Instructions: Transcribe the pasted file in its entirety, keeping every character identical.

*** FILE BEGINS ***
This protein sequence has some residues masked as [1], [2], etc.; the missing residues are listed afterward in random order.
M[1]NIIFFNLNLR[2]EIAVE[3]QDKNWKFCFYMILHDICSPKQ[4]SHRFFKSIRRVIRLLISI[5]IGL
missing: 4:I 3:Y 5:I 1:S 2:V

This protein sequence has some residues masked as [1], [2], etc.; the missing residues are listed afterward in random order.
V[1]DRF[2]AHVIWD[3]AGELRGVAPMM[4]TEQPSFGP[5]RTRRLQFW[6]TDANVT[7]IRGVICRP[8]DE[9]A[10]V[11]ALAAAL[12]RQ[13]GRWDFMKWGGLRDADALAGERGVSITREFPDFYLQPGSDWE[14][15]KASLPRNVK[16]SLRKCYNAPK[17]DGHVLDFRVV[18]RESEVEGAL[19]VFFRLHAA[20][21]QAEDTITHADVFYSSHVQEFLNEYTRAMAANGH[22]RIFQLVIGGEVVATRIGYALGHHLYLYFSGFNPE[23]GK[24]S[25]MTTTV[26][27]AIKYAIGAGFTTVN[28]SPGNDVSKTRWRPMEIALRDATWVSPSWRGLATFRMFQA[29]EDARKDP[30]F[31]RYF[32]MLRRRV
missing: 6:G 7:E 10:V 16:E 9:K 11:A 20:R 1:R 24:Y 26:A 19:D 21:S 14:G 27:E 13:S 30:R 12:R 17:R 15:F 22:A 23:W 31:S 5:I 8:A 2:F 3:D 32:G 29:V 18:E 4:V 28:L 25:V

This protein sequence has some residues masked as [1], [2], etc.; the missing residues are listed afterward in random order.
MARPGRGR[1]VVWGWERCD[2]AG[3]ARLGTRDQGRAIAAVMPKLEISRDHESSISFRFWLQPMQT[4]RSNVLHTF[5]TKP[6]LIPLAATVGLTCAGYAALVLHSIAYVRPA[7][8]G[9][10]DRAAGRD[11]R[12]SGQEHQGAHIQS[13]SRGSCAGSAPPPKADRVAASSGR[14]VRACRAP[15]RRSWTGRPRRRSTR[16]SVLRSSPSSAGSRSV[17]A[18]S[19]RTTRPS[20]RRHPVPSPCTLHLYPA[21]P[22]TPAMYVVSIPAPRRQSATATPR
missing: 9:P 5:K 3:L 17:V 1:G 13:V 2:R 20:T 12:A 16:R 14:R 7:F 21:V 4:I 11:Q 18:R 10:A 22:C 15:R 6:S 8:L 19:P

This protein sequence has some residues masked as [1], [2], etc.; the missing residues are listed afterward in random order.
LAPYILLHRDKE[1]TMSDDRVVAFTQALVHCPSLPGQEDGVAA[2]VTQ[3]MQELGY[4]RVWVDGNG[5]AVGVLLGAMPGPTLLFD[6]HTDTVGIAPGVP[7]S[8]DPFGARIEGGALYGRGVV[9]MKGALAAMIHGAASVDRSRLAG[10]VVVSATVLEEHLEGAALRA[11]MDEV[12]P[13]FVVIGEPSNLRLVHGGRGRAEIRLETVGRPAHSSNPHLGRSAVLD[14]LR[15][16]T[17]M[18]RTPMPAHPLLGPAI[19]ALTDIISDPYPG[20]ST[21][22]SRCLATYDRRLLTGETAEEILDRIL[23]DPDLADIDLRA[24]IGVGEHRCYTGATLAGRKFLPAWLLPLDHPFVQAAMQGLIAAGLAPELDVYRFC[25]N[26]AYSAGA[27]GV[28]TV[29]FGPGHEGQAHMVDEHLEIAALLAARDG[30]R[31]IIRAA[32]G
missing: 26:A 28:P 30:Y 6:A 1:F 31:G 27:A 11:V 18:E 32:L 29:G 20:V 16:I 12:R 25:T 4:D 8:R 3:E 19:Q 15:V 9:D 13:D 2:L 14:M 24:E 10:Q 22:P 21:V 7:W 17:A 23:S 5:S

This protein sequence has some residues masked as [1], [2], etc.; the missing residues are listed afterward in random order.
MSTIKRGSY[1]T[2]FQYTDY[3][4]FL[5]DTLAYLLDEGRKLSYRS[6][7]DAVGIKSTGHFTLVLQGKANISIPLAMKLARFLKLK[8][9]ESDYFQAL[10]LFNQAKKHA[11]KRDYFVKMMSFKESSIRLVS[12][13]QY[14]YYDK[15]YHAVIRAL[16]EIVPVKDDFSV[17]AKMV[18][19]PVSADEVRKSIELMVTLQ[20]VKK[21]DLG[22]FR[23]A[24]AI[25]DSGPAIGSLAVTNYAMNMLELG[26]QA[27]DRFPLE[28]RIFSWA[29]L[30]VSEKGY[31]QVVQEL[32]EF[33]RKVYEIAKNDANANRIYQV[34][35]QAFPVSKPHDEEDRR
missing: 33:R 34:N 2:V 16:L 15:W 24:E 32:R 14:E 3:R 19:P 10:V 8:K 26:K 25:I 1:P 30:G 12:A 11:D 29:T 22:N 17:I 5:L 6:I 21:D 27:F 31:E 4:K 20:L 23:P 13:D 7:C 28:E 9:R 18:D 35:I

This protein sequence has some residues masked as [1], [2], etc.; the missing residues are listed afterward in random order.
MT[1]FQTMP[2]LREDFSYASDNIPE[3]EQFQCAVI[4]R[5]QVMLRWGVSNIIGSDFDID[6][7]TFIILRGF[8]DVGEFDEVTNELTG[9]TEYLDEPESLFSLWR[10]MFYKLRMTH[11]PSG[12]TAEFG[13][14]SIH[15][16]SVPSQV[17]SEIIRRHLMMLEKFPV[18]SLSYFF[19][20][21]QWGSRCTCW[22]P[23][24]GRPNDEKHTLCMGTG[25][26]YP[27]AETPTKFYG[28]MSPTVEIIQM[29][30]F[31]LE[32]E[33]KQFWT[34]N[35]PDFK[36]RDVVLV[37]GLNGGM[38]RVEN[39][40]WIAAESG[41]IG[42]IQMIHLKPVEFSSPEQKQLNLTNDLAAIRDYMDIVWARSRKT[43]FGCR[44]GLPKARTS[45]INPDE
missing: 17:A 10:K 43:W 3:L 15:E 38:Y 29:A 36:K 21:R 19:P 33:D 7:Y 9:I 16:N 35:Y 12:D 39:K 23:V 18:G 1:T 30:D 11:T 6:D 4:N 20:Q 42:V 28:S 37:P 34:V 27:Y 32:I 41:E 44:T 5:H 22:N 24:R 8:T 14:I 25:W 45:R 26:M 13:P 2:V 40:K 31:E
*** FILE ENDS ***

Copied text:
This protein sequence has some residues masked as [1], [2], etc.; the missing residues are listed afterward in random order.
M[1]NIIFFNLNLR[2]EIAVE[3]QDKNWKFCFYMILHDICSPKQ[4]SHRFFKSIRRVIRLLISI[5]IGL
missing: 4:I 3:Y 5:I 1:S 2:V

This protein sequence has some residues masked as [1], [2], etc.; the missing residues are listed afterward in random order.
V[1]DRF[2]AHVIWD[3]AGELRGVAPMM[4]TEQPSFGP[5]RTRRLQFW[6]TDANVT[7]IRGVICRP[8]DE[9]A[10]V[11]ALAAAL[12]RQ[13]GRWDFMKWGGLRDADALAGERGVSITREFPDFYLQPGSDWE[14][15]KASLPRNVK[16]SLRKCYNAPK[17]DGHVLDFRVV[18]RESEVEGAL[19]VFFRLHAA[20][21]QAEDTITHADVFYSSHVQEFLNEYTRAMAANGH[22]RIFQLVIGGEVVATRIGYALGHHLYLYFSGFNPE[23]GK[24]S[25]MTTTV[26][27]AIKYAIGAGFTTVN[28]SPGNDVSKTRWRPMEIALRDATWVSPSWRGLATFRMFQA[29]EDARKDP[30]F[31]RYF[32]MLRRRV
missing: 6:G 7:E 10:V 16:E 9:K 11:A 20:R 1:R 24:Y 26:A 19:D 21:S 14:G 27:E 13:S 30:R 12:R 17:R 15:F 22:A 23:W 31:S 5:I 8:A 2:F 3:D 32:G 29:V 18:E 4:V 28:L 25:V

This protein sequence has some residues masked as [1], [2], etc.; the missing residues are listed afterward in random order.
MARPGRGR[1]VVWGWERCD[2]AG[3]ARLGTRDQGRAIAAVMPKLEISRDHESSISFRFWLQPMQT[4]RSNVLHTF[5]TKP[6]LIPLAATVGLTCAGYAALVLHSIAYVRPA[7][8]G[9][10]DRAAGRD[11]R[12]SGQEHQGAHIQS[13]SRGSCAGSAPPPKADRVAASSGR[14]VRACRAP[15]RRSWTGRPRRRSTR[16]SVLRSSPSSAGSRSV[17]A[18]S[19]RTTRPS[20]RRHPVPSPCTLHLYPA[21]P[22]TPAMYVVSIPAPRRQSATATPR
missing: 9:P 5:K 3:L 17:V 1:G 13:V 2:R 20:T 12:A 16:R 14:R 7:F 21:V 4:I 11:Q 18:R 10:A 22:C 15:R 6:S 8:L 19:P

This protein sequence has some residues masked as [1], [2], etc.; the missing residues are listed afterward in random order.
LAPYILLHRDKE[1]TMSDDRVVAFTQALVHCPSLPGQEDGVAA[2]VTQ[3]MQELGY[4]RVWVDGNG[5]AVGVLLGAMPGPTLLFD[6]HTDTVGIAPGVP[7]S[8]DPFGARIEGGALYGRGVV[9]MKGALAAMIHGAASVDRSRLAG[10]VVVSATVLEEHLEGAALRA[11]MDEV[12]P[13]FVVIGEPSNLRLVHGGRGRAEIRLETVGRPAHSSNPHLGRSAVLD[14]LR[15][16]T[17]M[18]RTPMPAHPLLGPAI[19]ALTDIISDPYPG[20]ST[21][22]SRCLATYDRRLLTGETAEEILDRIL[23]DPDLADIDLRA[24]IGVGEHRCYTGATLAGRKFLPAWLLPLDHPFVQAAMQGLIAAGLAPELDVYRFC[25]N[26]AYSAGA[27]GV[28]TV[29]FGPGHEGQAHMVDEHLEIAALLAARDG[30]R[31]IIRAA[32]G
missing: 26:A 28:P 30:Y 6:A 1:F 31:G 27:A 11:V 18:E 32:L 29:G 20:V 16:I 12:R 25:T 4:D 8:R 3:E 19:Q 15:V 9:D 13:D 2:L 14:M 24:E 10:Q 22:P 21:V 7:W 17:A 23:S 5:S

This protein sequence has some residues masked as [1], [2], etc.; the missing residues are listed afterward in random order.
MSTIKRGSY[1]T[2]FQYTDY[3][4]FL[5]DTLAYLLDEGRKLSYRS[6][7]DAVGIKSTGHFTLVLQGKANISIPLAMKLARFLKLK[8][9]ESDYFQAL[10]LFNQAKKHA[11]KRDYFVKMMSFKESSIRLVS[12][13]QY[14]YYDK[15]YHAVIRAL[16]EIVPVKDDFSV[17]AKMV[18][19]PVSADEVRKSIELMVTLQ[20]VKK[21]DLG[22]FR[23]A[24]AI[25]DSGPAIGSLAVTNYAMNMLELG[26]QA[27]DRFPLE[28]RIFSWA[29]L[30]VSEKGY[31]QVVQEL[32]EF[33]RKVYEIAKNDANANRIYQV[34][35]QAFPVSKPHDEEDRR
missing: 33:R 34:N 2:V 16:L 15:W 24:E 32:R 14:E 3:R 19:P 10:V 8:K 26:K 25:I 1:P 30:G 12:A 11:D 29:T 22:N 17:I 5:L 6:I 21:D 27:F 31:E 4:K 20:L 23:P 13:D 7:C 28:E 9:R 18:D 35:I

This protein sequence has some residues masked as [1], [2], etc.; the missing residues are listed afterward in random order.
MT[1]FQTMP[2]LREDFSYASDNIPE[3]EQFQCAVI[4]R[5]QVMLRWGVSNIIGSDFDID[6][7]TFIILRGF[8]DVGEFDEVTNELTG[9]TEYLDEPESLFSLWR[10]MFYKLRMTH[11]PSG[12]TAEFG[13][14]SIH[15][16]SVPSQV[17]SEIIRRHLMMLEKFPV[18]SLSYFF[19][20][21]QWGSRCTCW[22]P[23][24]GRPNDEKHTLCMGTG[25][26]YP[27]AETPTKFYG[28]MSPTVEIIQM[29][30]F[31]LE[32]E[33]KQFWT[34]N[35]PDFK[36]RDVVLV[37]GLNGGM[38]RVEN[39][40]WIAAESG[41]IG[42]IQMIHLKPVEFSSPEQKQLNLTNDLAAIRDYMDIVWARSRKT[43]FGCR[44]GLPKARTS[45]INPDE
missing: 17:A 10:K 43:W 3:L 15:E 38:Y 29:A 36:K 21:R 19:P 33:D 7:Y 9:I 16:N 35:Y 12:D 39:K 23:V 18:G 1:T 30:D 11:T 6:D 4:N 20:Q 42:V 28:S 37:P 34:V 27:Y 32:I 41:E 44:T 5:H 22:N 24:R 8:T 14:I 25:W 45:R 26:M 13:P 2:V 40:K 31:E